Project will be erected in a very prominent position in downtown Washington, D.C. near Union Station and one block from the Memorial to Victims of Communism
WASHINGTON, Sept 8, 2012 (UBO) — Washington, D.C., a city noted for its monuments, moved a step closer to construction of a new monument as a memorial to the victims of 1932-33 manmade famine inflicted on Ukraine by the Soviet regime headed by Joseph Stalin.
The project, which has been in preparation for years, is a joint effort of the Embassy of Ukraine in Washington and the U.S. National Park Service in cooperation with the Hartman – Cox architectural firm. The site of the proposed memorial was approved by the NPS, the National Capital Planning Commission (NCPC), and the Commission of Fine Arts in 2008.
On Sept 6, 2012 the National Capital Planning Commission approved preliminary and final site development plans for the memorial.
A design competition for the project had been held earlier leading to the approval of design submitted by Washington architect Larysa Kurylas. The famine memorial design is in stark contrast with most Washington monuments that depict famous persons in history.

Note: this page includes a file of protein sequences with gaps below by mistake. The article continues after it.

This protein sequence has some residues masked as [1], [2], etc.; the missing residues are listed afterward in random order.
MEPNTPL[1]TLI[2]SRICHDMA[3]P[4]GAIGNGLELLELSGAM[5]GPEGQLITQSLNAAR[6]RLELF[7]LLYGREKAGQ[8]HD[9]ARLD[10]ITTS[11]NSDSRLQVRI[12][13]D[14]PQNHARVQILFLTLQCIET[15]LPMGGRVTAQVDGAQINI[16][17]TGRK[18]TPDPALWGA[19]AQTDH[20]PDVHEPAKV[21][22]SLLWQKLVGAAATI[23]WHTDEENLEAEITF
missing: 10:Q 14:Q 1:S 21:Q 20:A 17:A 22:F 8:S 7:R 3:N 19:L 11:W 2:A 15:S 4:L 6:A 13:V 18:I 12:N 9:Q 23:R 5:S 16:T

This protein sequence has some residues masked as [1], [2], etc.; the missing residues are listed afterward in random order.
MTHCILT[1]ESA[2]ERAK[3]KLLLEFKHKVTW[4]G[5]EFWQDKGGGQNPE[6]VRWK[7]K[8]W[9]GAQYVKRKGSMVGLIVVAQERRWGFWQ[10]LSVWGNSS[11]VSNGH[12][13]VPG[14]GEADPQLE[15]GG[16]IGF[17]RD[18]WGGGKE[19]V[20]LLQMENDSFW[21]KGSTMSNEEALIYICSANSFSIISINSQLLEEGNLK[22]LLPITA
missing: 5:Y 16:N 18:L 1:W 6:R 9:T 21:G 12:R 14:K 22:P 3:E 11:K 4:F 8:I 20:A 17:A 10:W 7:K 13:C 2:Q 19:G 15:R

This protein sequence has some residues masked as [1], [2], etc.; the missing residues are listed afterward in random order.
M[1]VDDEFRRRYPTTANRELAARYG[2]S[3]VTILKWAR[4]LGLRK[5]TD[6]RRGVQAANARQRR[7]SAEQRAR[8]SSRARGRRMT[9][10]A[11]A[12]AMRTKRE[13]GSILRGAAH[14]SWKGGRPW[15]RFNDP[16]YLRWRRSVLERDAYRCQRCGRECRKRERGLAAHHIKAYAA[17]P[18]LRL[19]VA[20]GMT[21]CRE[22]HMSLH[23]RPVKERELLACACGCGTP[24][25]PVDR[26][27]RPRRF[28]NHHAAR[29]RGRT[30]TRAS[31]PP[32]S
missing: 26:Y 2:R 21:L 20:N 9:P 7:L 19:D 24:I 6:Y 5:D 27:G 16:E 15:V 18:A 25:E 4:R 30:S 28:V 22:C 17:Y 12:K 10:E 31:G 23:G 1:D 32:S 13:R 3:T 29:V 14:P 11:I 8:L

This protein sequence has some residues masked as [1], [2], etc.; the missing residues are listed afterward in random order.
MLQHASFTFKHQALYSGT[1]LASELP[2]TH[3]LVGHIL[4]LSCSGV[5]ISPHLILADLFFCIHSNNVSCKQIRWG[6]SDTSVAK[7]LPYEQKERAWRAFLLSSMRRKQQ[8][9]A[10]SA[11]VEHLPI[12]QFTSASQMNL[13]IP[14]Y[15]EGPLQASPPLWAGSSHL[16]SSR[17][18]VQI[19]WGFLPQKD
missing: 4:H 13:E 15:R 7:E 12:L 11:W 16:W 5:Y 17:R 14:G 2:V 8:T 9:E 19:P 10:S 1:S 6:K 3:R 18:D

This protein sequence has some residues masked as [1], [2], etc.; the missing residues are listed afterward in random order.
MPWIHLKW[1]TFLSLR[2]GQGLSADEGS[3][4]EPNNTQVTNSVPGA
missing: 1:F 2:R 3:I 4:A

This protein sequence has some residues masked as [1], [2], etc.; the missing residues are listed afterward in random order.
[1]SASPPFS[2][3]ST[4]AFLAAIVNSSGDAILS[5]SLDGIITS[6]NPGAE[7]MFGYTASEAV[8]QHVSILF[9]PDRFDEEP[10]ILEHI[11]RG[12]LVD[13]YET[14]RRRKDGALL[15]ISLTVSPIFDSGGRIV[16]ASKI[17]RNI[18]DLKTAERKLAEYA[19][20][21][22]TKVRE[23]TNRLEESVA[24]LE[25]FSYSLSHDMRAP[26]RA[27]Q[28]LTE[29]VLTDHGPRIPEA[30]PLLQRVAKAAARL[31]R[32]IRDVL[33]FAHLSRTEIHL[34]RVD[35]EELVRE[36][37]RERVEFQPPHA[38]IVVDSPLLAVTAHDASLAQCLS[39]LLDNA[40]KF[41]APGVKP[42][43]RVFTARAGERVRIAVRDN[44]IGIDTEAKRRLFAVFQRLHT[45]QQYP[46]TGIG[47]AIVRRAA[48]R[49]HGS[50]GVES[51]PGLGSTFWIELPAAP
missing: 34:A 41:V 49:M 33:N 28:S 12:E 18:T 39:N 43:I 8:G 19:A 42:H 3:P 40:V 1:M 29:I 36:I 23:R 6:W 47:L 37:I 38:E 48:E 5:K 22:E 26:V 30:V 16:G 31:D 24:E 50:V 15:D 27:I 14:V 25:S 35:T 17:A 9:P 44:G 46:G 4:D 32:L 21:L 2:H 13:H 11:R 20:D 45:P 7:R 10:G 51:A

It will instead include a bronze sculptural wall depicting wheat receding into the wall. The location approved by the planning commission is near Union Station at the intersection of Massachusetts Avenue, North Capitol and F streets, appropriately only one block from the Memorial to Victims of Communism.
The purpose of the proposed memorial is to honor the victims of the manmade famine that occurred in Ukraine between 1932 and 1933 and to inform and educate the public about those events because the famine is largely unknown in the United States.
The location near one of the busiest railroad stations in the United States and only a few blocks from the U.S. Capitol building assures the memorial will be seen every year by hundreds of thousands of visitors from all over the world.
For photos of architectural conceptions of new memorial: